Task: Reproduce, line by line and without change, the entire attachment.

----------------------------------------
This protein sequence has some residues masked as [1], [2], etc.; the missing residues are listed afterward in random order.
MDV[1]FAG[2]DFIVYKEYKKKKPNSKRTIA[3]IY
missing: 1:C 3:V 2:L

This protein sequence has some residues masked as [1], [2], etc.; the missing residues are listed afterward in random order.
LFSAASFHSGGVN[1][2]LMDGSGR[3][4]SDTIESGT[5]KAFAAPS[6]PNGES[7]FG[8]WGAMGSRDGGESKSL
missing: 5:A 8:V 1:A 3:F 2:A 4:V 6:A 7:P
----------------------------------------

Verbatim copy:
This protein sequence has some residues masked as [1], [2], etc.; the missing residues are listed afterward in random order.
MDV[1]FAG[2]DFIVYKEYKKKKPNSKRTIA[3]IY
missing: 1:C 3:V 2:L

This protein sequence has some residues masked as [1], [2], etc.; the missing residues are listed afterward in random order.
LFSAASFHSGGVN[1][2]LMDGSGR[3][4]SDTIESGT[5]KAFAAPS[6]PNGES[7]FG[8]WGAMGSRDGGESKSL
missing: 5:A 8:V 1:A 3:F 2:A 4:V 6:A 7:P